1. Zero hour for Greece
Greek banks will stay shut on Monday and capital controls will be imposed, Prime Minister Alexis Tsipras announced late on Sunday, pleading for calm after anxious citizens emptied cash machines in a dramatic escalation of the country's debt crisis.
The drastic measures announced by Tsipras topped off a weekend of high drama that began with the leftist premier's unexpected call for a July 5 referendum on creditors' latest reform proposals after bailout talks in Brussels collapsed. In response, angry European Union and International Monetary Fund creditors rejected a request to extend the nation's bailout beyond its expiry date on Tuesday, sparking fears Greece could default on a key 1.6 billion euros (S$2.4 billion) debt payment to the IMF due the same day and possibly crash out of the eurozone.
2. US jobs report also key
Greece aside, the week's focus is likely to be the US non-farm payrolls report on Thursday and the ADP private sector jobs data on Wednesday, as markets look for signs that continued growth in the world's biggest economy is boosting employment and wages.
Federal Reserve chair Janet Yellen emphasised after the US central bank's June 16-17 meeting that any decision to lift interest rates would depend on "more decisive evidence" that labour markets were healing, and that wages would increase beyond their current "subdued pace".
The Fed is expected by economists to hike rates in September for the first time in almost a decade.
Economists polled by Reuters expect the payrolls figure, which comes on Thursday this time because of the US July 4 Independence Day holiday, to show the US economy added 232,000 jobs in June after May's unexpected 280,000 surge, which cemented rate hike expectations.
Wednesday's ADP National Employment Report is expected to show 218,000 jobs added compared with 201,000 in May.
Last month's payrolls report showed hourly wages rose 2.3 per cent, the strongest since August 2013 but still far short of the 3-4 per cent wage gains Yellen has said she would see as signalling a healthy job market.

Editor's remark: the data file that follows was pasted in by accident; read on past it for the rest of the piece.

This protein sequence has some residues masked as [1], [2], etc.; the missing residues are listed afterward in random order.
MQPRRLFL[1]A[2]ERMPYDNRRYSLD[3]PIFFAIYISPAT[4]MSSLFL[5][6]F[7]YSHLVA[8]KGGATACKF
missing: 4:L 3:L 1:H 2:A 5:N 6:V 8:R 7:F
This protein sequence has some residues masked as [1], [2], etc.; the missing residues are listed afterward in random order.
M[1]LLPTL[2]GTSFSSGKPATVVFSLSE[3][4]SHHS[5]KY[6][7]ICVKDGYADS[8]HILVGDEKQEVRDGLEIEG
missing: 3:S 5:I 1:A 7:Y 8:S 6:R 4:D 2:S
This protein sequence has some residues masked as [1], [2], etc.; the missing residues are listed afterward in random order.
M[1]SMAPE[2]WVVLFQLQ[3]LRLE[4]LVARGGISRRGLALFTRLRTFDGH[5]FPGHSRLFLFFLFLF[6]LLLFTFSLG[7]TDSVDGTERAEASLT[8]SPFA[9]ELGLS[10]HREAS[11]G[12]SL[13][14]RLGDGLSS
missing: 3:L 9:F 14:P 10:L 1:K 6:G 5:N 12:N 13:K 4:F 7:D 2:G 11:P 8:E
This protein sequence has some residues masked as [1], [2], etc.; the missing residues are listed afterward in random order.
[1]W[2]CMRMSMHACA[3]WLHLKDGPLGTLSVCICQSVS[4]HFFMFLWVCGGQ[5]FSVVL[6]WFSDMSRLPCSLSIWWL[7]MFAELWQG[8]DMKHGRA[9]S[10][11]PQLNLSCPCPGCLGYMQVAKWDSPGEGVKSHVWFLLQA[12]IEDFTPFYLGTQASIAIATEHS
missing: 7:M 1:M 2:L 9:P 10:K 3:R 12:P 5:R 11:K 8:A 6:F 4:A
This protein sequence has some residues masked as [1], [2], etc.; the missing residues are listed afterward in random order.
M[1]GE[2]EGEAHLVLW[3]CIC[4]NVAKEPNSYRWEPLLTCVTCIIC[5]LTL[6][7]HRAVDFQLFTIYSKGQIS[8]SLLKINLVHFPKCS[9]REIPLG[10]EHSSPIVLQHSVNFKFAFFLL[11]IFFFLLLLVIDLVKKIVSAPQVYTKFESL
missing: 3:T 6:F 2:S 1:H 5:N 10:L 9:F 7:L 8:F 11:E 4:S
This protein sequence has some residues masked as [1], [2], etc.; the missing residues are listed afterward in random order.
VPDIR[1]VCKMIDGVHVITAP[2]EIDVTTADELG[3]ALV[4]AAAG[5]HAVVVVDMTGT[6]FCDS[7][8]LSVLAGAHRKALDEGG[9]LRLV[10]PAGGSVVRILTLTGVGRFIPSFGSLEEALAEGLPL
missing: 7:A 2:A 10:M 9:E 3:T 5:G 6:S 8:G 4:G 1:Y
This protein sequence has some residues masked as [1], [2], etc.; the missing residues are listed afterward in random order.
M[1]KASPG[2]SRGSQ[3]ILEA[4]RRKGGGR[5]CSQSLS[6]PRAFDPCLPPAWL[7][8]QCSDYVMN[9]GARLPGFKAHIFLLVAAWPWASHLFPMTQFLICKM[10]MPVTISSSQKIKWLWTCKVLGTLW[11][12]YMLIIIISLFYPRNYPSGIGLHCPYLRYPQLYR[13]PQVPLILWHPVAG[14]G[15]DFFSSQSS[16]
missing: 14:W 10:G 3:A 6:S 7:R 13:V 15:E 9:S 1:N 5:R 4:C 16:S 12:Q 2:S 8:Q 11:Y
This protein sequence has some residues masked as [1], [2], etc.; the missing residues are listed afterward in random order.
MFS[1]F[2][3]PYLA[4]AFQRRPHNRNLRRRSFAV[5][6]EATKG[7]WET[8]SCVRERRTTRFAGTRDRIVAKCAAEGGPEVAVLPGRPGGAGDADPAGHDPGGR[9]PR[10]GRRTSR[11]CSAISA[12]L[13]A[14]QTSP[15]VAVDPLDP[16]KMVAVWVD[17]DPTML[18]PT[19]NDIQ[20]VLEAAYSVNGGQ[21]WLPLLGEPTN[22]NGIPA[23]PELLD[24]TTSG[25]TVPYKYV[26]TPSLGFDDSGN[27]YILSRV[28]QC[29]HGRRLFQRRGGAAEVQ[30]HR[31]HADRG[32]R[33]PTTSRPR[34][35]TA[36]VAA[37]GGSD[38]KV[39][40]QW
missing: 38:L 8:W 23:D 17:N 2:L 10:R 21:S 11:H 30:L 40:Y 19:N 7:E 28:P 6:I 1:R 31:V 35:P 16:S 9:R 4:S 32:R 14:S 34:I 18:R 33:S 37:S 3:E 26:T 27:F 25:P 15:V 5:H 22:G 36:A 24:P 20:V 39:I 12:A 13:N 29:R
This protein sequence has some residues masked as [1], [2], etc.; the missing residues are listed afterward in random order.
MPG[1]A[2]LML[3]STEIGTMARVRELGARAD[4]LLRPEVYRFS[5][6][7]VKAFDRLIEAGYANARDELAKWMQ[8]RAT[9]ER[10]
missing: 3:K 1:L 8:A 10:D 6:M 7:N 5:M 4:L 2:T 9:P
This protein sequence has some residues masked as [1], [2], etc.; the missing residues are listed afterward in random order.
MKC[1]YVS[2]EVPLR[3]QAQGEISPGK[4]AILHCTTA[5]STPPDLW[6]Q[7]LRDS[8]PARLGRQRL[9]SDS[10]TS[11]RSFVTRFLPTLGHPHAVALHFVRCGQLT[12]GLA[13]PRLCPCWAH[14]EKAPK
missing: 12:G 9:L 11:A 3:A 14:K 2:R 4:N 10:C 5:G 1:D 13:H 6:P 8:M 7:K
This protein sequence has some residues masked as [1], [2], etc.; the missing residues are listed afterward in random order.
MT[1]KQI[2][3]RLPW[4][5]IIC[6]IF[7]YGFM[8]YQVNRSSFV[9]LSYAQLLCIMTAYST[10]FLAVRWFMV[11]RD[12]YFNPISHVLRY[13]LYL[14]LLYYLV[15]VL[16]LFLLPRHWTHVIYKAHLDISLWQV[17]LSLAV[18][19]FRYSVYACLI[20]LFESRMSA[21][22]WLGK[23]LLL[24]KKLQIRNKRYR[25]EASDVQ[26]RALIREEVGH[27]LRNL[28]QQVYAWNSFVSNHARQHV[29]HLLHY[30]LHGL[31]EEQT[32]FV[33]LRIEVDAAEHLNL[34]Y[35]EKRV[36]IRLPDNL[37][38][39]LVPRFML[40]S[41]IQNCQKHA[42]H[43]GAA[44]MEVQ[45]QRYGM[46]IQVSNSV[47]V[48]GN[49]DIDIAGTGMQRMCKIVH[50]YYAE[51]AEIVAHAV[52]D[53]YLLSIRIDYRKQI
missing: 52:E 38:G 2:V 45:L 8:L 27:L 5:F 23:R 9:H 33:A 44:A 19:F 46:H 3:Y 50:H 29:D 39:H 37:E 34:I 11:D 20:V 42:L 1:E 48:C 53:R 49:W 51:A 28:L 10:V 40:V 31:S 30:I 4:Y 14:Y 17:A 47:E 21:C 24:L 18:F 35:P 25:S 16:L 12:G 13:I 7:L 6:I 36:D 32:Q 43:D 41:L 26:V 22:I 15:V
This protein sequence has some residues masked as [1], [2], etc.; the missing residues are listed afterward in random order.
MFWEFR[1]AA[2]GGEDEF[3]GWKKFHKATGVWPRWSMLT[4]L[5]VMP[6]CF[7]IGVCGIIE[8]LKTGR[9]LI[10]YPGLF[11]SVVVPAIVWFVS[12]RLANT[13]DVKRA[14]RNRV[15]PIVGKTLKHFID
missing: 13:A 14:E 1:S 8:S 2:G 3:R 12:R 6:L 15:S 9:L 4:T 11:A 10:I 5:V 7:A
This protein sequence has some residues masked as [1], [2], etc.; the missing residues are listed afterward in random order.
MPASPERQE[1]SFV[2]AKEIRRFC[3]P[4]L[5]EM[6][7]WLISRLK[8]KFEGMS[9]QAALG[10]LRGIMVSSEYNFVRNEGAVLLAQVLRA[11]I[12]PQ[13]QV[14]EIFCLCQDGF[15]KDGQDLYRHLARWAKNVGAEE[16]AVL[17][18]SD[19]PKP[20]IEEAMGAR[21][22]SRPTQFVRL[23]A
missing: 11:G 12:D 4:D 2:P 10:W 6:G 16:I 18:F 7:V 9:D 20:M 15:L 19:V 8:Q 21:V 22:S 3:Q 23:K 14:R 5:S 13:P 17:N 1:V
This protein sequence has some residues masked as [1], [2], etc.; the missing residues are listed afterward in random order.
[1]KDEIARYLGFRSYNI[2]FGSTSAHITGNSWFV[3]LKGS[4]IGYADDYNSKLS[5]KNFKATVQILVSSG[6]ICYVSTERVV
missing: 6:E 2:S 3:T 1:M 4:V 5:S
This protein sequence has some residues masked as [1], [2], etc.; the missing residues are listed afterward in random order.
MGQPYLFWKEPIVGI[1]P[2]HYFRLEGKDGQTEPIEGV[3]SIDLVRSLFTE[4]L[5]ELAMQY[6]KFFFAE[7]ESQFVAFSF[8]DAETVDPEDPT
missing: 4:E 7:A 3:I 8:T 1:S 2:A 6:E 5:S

3. China in focus after rate cuts
As the Wall Street Journal put it, China's central bank blinked over the weekend, cutting interest rates on Saturday to stop a massive stock selloff last week, triggered by its own attempts to cool a red-hot market fuelled by massive amounts of borrowing.
On Friday the Shanghai Composite index dropped 7.4 per cent, and two-thirds of the listed stocks hit their 10 per cent daily downward limit. Since June 12 intraday peak the index has lost 19 per cent.
Beijing is playing a precarious balancing game as a stock market in free fall could tip the economy into a deeper slide.
4. URA data expected to show Singapore private home prices still cooling
On Wednesday, the Urban Redevelopment Authority will release its advance private property index for the second quarter. Analysts have told The Straits Times that private home prices probably shed a further 2 per cent in this April-June from the first, with buyers continuing to hold off purchases for as long as hard-hitting cooling measures stay firmly in place.
5. Inflation and PMI data on the way
With the European Central Bank continuing to pump billions into the economy each month, Tuesday's flash reading of eurozone inflation will give an indication of whether the massive stimulus is succeeding in spurring growth and prices.
Economists polled by Reuters predict a June reading of 0.2 per cent year-on-year - lower than the 0.3 in May, when inflation surprised on the upside after five months of falls and stagnation, It is far from the ECB's near 2 per cent target.
A continuing trend of weak inflation is the biggest threat to expectations that global interest rates will start to rise. Inflation was flat in the United States in May and just 0.1 per cent in Britain - seen as the next most likely candidate to lift borrowing costs, early next year - even though global oil prices have jumped in recent months.
A slew of monthly Purchasing Managers Index surveys this week, which gauge private sector economic activity, will also provide a steer on how the eurozone and other economies are faring.
Sources: REUTERS, Wall Street Journal